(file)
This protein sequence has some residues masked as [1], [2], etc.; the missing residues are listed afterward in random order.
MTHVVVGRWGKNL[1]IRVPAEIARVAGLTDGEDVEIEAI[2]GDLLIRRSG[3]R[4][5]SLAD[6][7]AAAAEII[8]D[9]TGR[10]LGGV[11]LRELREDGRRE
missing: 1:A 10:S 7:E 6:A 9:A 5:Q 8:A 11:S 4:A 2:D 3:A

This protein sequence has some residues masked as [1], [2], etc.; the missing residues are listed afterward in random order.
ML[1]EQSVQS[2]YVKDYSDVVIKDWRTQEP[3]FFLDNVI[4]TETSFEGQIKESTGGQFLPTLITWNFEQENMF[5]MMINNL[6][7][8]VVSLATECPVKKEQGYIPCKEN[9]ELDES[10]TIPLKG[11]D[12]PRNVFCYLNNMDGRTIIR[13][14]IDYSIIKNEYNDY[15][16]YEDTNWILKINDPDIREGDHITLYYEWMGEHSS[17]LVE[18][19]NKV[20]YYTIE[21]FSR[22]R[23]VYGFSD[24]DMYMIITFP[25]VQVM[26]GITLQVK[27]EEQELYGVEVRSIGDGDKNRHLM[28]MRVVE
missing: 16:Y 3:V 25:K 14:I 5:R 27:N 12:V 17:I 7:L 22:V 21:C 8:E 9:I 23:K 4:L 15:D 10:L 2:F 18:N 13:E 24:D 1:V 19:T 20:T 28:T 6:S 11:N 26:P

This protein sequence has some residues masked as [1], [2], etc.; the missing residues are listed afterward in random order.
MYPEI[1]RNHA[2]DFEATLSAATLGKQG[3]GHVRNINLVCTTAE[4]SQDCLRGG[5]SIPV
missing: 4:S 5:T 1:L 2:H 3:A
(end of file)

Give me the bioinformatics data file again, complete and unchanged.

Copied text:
This protein sequence has some residues masked as [1], [2], etc.; the missing residues are listed afterward in random order.
MTHVVVGRWGKNL[1]IRVPAEIARVAGLTDGEDVEIEAI[2]GDLLIRRSG[3]R[4][5]SLAD[6][7]AAAAEII[8]D[9]TGR[10]LGGV[11]LRELREDGRRE
missing: 1:A 10:S 7:E 6:A 9:A 5:Q 8:A 11:S 4:A 2:D 3:A

This protein sequence has some residues masked as [1], [2], etc.; the missing residues are listed afterward in random order.
ML[1]EQSVQS[2]YVKDYSDVVIKDWRTQEP[3]FFLDNVI[4]TETSFEGQIKESTGGQFLPTLITWNFEQENMF[5]MMINNL[6][7][8]VVSLATECPVKKEQGYIPCKEN[9]ELDES[10]TIPLKG[11]D[12]PRNVFCYLNNMDGRTIIR[13][14]IDYSIIKNEYNDY[15][16]YEDTNWILKINDPDIREGDHITLYYEWMGEHSS[17]LVE[18][19]NKV[20]YYTIE[21]FSR[22]R[23]VYGFSD[24]DMYMIITFP[25]VQVM[26]GITLQVK[27]EEQELYGVEVRSIGDGDKNRHLM[28]MRVVE
missing: 16:Y 3:V 25:K 14:I 5:R 27:N 12:V 17:I 7:L 22:V 21:C 8:E 9:I 23:K 4:L 15:D 10:L 2:F 18:N 13:E 24:D 1:V 19:T 20:T 28:T 6:S 11:N 26:P

This protein sequence has some residues masked as [1], [2], etc.; the missing residues are listed afterward in random order.
MYPEI[1]RNHA[2]DFEATLSAATLGKQG[3]GHVRNINLVCTTAE[4]SQDCLRGG[5]SIPV
missing: 4:S 5:T 1:L 2:H 3:A